Saturday, June 06, 2009

Green Shoots or Free Fall?

The disconnect between economic reality and media spin continues unabated. Now even the flimsiest of information suggesting things are getting worse at a possibly slower rate is treated as a sign of impending recovery. Witness the attempt to put a positive spin on the latest unemployment figures:

"In its good news-bad news report, the Bureau of Labor Statistics said that employers shed 345,000 jobs in May, far fewer than the 500,000-plus expected in consensus forecasts. Statisticians also revised April's figures to indicate 504,000 jobs lost, not the 539,000 that first had been estimated.

The strong May numbers and the revision of April's suggest that the pace of job losses is moderating. They point to an easing of the recession that began in December 2007 and has destroyed more than 6 million jobs. In May, 14.5 million Americans were unemployed.

Alan Levenson, chief economist for investment manager T. Rowe Price Associates in Baltimore, said the labor market was showing the first signs of recovery but he cautioned that not all was good in Friday's report. For example, the length of the average workweek fell in May to 33.1 hours, the lowest it's been since recordkeeping began in 1964.

The "dip in weekly hours, meager gain in hourly earnings" suppress production and income and carry implications for the economic recovery, he said in a research note. Rather than fire workers, many employers are slashing hours, freezing pay and requiring employees to take unpaid leave, all of which affect the quality of work life.

"The slowing of employment losses is certainly welcomed news. Before we celebrate, however, note that unemployment at 9.4 percent is substantially higher than what was expected in even the most pessimistic forecasts a few months ago," said Lawrence Mishel, the president of the liberal Economic Policy Institute in Washington. "Moreover, the pace of wage growth is less than half of what it was last year. Together, these trends suggest we're heading for very high unemployment and a subdued recovery."

Meanwhile Financial Armageddon points out that Wall Street insiders continue to vote with their feet in an ongoing sell-off of their own companies stocks:

"Just as telling, why are investors buying shares in corporate America when corporate executives -- the individuals on the ground who actually know what is going on -- are on the other side of the trade, as the Pragmatic Capitalist reveals (below) in "Despite "Green Shoots" Insider Sales Spike"?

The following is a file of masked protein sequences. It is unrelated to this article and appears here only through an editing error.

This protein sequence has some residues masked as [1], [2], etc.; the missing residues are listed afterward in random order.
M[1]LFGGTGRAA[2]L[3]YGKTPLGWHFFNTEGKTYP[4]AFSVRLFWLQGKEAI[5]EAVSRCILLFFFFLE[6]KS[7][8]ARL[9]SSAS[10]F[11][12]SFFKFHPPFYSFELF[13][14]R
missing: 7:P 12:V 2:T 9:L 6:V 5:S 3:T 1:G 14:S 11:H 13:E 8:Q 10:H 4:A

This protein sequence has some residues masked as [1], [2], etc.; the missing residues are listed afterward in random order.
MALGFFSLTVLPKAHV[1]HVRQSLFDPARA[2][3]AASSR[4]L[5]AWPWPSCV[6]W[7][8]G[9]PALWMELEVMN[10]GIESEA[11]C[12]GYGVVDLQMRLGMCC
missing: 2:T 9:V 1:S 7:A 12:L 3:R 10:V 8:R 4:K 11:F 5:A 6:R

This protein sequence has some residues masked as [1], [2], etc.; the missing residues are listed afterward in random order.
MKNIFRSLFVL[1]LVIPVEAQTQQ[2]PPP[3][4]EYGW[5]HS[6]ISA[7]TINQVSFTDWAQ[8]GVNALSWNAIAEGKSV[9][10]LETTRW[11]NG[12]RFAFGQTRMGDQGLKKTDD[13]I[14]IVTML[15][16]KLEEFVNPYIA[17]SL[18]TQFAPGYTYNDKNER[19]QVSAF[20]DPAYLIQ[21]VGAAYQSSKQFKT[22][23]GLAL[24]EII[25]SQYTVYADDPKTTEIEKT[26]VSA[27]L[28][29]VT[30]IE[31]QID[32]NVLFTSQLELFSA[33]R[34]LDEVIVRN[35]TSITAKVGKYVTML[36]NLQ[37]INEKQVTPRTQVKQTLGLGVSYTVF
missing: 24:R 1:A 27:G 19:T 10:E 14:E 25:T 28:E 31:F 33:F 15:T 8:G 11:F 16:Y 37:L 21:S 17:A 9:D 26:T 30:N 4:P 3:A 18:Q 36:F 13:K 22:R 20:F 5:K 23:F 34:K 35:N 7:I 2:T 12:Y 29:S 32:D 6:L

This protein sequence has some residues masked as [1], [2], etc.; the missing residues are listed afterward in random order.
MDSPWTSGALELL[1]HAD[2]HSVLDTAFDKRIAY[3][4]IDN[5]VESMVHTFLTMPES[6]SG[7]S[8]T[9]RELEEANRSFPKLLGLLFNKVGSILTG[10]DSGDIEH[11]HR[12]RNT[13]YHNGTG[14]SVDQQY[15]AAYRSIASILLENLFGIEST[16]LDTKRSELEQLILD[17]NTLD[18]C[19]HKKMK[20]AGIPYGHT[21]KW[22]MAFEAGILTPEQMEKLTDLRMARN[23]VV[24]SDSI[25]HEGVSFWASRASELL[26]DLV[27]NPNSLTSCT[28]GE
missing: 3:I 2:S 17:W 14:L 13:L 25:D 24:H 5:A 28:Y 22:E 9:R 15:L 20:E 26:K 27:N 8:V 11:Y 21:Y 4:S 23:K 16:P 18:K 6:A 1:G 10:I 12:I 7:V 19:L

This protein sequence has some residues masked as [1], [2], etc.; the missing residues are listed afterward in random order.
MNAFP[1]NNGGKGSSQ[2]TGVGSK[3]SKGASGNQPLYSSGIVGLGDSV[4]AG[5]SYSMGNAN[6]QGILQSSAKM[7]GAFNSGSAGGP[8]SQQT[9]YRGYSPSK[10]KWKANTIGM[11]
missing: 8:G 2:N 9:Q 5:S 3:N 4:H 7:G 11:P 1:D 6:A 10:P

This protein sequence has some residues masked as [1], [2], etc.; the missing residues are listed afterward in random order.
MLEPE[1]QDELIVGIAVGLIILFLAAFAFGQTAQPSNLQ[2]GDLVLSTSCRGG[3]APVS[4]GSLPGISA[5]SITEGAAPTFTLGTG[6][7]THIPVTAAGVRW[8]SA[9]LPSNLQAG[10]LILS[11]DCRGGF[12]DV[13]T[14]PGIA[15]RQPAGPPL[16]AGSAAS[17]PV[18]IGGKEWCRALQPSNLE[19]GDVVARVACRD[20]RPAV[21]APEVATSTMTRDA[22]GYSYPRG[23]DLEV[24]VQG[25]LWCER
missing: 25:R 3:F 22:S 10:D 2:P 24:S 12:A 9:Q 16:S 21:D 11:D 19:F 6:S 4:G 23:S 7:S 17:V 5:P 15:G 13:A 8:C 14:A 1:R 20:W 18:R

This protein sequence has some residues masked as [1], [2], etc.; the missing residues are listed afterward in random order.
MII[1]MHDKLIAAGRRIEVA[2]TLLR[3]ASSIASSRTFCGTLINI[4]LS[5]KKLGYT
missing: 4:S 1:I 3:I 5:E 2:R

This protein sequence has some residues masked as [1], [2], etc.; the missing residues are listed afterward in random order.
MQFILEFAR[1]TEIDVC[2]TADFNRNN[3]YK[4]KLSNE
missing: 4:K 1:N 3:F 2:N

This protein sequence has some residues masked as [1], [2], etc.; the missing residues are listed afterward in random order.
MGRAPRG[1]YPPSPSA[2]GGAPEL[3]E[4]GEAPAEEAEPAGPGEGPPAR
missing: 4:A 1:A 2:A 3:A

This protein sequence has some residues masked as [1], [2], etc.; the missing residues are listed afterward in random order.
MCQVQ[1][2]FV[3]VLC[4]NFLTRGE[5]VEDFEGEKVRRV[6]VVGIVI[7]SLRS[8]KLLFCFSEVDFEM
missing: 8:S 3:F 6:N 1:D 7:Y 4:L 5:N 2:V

The latest data on insider selling shows little relief in the relentless unloading of company stock by corporate insiders. In the last two weeks insiders sold over $335MM in stock vs listed insider purchases of just over $12MM. As has been the trend over the course of the last few weeks the list of insider selling has been long and the amounts have been staggering. The buy side, on the other hand, is represented by low rated, low priced stocks whose insiders rarely purchase over $500K.

One might think that with all of these “green shoots” the insiders at major U.S. corporations would begin buying up their own shares voraciously. Especially after a nice little run like we’ve seen lately. After all, with stocks still 35% off their highs and a full blown economic recovery (supposedly) on the horizon it would make nothing but sense than to buy your own shares, right?

Although there were signs of life in early May the overall trend in buying remains very low. As we’ve noted before it’s not the mountain of selling that most concerns us, but the total lack of buying. Insiders sell for many reasons, but they only buy their own stock when they are confident that the price will rise. As of now, insider buying remains incredibly weak which is more than likely a vote of (no) confidence in future business operations."

For a truly disconcerting veiw of ongoing economic collapse check out the U.S. National Debt clock, though I must warn that prolonged viewing may cause light headedness and vertigo as well as precipitate panic attacks in those predisposed.

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